[Edit:] The Prime has a stock HTA of 66° with a 130mm fork. With the Helm, you are effectively looking at a 65° HTA. I have an angleset for my frame but haven't felt the need to install it yet. The terrain i usually ride might just not be steep enough.

Reply

@canopyclosure
@canopyclosure
2 months ago
+1 Andrew Major

I agree. My Prime V2 is half built up at the moment.  Zero spacers under stem and only 10 degree riser bars to start with. In anticipation of tall stack out of the gate. Mulling over the possibility of cutting seat mast down a tad. Haven't taken measurements yet, but the thought has crossed me. Definitely will run some numbers before doing that, if I actually were to.

Reply

AndrewMajor
Andrew Major
2 months ago
0

How much extra space do you think you could get? 1-2cm? 

On one of my Marin's I managed to get about 1.5cm while still leaving enough room for a proper slot in the seat tube. It sounds like nothing but it was worth an extra 2cm of drop from my post.

AndrewMajor
Andrew Major
2 months ago
+1 @canopyclosure

Some thoughts:

1) Air shock can/body/shaft wear is very common on used bikes if the previous owner hasn't maintained them regularly. The CCDB Air is fully supported by Cane Creek, so if any of these parts is worn it will certainly be cheaper to replace them as part of a service than to buy a new shock. 

That's probably still true if they're all cooked, but, given you're running a Helm Coil, the cost of doing all the air parts is very similar to the cost of converting the shock to a coil (including a spring). Do keep that in mind if you get bad news when you go to service your used shock.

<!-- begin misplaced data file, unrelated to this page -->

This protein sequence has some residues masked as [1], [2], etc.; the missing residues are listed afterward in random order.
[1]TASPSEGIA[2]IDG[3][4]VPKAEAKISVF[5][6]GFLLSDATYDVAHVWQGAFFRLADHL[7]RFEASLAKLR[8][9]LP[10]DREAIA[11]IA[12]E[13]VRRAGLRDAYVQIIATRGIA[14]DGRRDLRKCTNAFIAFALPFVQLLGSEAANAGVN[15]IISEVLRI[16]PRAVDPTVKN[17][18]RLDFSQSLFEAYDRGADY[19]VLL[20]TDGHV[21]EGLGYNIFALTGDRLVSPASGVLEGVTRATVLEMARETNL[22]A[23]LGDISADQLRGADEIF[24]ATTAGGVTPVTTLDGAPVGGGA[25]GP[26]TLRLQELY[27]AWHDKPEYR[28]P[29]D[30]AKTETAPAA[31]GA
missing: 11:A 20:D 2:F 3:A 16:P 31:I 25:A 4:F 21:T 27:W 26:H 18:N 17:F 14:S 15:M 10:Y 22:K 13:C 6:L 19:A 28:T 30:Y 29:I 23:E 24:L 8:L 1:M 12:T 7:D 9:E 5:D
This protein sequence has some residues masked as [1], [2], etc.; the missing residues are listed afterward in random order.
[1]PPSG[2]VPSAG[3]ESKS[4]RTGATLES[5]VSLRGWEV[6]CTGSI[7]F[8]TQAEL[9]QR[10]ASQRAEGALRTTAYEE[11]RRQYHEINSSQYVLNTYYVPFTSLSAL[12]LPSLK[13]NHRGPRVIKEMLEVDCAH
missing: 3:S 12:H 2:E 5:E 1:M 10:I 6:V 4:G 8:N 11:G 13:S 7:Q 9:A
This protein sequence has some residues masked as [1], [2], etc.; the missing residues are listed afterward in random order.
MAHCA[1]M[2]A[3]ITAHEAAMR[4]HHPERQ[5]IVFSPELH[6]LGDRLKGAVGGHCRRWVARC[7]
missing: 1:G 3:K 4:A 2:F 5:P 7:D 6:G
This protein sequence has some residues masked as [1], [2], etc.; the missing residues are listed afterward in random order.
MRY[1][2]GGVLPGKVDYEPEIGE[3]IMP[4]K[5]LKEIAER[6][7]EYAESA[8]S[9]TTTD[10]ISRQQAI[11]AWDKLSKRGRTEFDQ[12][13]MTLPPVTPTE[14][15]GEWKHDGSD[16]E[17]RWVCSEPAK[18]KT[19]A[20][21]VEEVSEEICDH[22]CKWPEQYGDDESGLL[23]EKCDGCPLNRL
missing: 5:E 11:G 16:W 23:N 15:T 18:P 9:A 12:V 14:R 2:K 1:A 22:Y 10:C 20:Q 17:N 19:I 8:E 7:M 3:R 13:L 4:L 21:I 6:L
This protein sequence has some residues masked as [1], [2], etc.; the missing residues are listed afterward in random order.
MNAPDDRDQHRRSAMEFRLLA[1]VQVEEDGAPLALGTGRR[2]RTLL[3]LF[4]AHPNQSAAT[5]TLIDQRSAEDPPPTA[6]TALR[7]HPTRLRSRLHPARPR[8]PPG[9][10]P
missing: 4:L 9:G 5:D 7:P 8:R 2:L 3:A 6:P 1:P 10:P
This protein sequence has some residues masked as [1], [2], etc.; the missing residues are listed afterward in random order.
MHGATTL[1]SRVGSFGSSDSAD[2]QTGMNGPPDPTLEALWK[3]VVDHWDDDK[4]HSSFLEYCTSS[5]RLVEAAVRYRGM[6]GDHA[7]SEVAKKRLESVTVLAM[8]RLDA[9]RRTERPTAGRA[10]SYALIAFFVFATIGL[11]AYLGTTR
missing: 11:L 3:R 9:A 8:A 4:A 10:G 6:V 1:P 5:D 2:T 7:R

2) If the 'Koozer' isn't fit for task then you can always buy the dropouts and axle to convert the Price to Boost-148 and open up a wide world of hub options. 

3) I haven't ridden a Prime (which is weird because I think I've ridden every other V2 bike other than the Darkside) but I'd imagine it would love a -2° angleset if you're buying it something nice for your first anniversary together or whatever.

Reply

@canopyclosure
@canopyclosure
2 months ago
+1 Andrew Major

1) Yep, totally aware of potential used air shock issues. I have had the DB Air on other bikes prior so am familiar with it and Cane Creek services (first time was a 2013 Process 153). Actually spent many years racing on a team supported by CC and am very much a fan of their products and services (sans Thudbuster, ha ha!). The Prime having a used DB Air, was actually a bonus for me!